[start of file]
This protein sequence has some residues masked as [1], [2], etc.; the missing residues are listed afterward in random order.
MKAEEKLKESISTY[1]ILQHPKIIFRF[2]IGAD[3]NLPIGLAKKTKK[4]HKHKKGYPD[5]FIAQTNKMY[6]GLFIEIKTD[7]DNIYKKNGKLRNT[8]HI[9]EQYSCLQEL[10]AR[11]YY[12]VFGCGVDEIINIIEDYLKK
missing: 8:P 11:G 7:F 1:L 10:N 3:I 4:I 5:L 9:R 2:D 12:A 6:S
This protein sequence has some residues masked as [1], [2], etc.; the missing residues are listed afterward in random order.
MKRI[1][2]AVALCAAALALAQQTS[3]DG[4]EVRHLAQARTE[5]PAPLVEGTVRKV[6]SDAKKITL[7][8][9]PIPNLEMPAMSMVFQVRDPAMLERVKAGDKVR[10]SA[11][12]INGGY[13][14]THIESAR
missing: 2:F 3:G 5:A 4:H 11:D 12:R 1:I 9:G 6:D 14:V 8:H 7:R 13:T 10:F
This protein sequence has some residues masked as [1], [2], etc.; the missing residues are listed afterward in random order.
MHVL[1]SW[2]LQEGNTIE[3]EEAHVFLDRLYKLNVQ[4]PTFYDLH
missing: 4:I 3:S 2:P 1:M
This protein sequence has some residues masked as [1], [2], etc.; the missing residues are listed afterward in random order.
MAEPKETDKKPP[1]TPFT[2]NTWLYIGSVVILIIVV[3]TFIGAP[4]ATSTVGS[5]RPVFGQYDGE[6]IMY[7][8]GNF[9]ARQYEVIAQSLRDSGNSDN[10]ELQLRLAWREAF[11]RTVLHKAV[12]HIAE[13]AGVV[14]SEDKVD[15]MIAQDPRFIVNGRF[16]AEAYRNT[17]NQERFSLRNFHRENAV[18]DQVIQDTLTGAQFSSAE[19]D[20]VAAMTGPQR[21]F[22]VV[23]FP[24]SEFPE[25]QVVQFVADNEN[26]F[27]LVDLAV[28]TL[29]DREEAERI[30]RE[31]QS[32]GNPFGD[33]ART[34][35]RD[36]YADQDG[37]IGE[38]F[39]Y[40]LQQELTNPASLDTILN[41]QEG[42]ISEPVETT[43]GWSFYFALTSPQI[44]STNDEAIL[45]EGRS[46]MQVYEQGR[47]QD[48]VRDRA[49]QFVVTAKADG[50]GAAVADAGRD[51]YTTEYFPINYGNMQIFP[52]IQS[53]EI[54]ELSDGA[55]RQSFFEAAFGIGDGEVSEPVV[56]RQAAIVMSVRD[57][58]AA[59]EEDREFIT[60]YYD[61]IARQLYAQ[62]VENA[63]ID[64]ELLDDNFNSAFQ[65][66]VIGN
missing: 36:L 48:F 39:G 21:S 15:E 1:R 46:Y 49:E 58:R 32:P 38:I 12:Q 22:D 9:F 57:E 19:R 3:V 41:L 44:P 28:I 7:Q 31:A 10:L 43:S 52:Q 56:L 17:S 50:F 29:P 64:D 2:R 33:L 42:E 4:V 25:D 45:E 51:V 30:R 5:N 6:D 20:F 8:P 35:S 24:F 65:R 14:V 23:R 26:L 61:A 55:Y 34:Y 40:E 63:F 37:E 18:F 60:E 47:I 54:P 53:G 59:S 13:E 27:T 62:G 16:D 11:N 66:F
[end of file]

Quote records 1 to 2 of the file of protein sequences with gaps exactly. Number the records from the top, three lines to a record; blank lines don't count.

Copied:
This protein sequence has some residues masked as [1], [2], etc.; the missing residues are listed afterward in random order.
MKAEEKLKESISTY[1]ILQHPKIIFRF[2]IGAD[3]NLPIGLAKKTKK[4]HKHKKGYPD[5]FIAQTNKMY[6]GLFIEIKTD[7]DNIYKKNGKLRNT[8]HI[9]EQYSCLQEL[10]AR[11]YY[12]VFGCGVDEIINIIEDYLKK
missing: 8:P 11:G 7:F 1:L 10:N 3:I 4:I 5:L 9:R 2:D 12:A 6:S
This protein sequence has some residues masked as [1], [2], etc.; the missing residues are listed afterward in random order.
MKRI[1][2]AVALCAAALALAQQTS[3]DG[4]EVRHLAQARTE[5]PAPLVEGTVRKV[6]SDAKKITL[7][8][9]PIPNLEMPAMSMVFQVRDPAMLERVKAGDKVR[10]SA[11][12]INGGY[13][14]THIESAR
missing: 2:F 3:G 5:A 4:H 11:D 12:R 1:I 9:G 6:D 14:V 8:H 7:R 13:T 10:F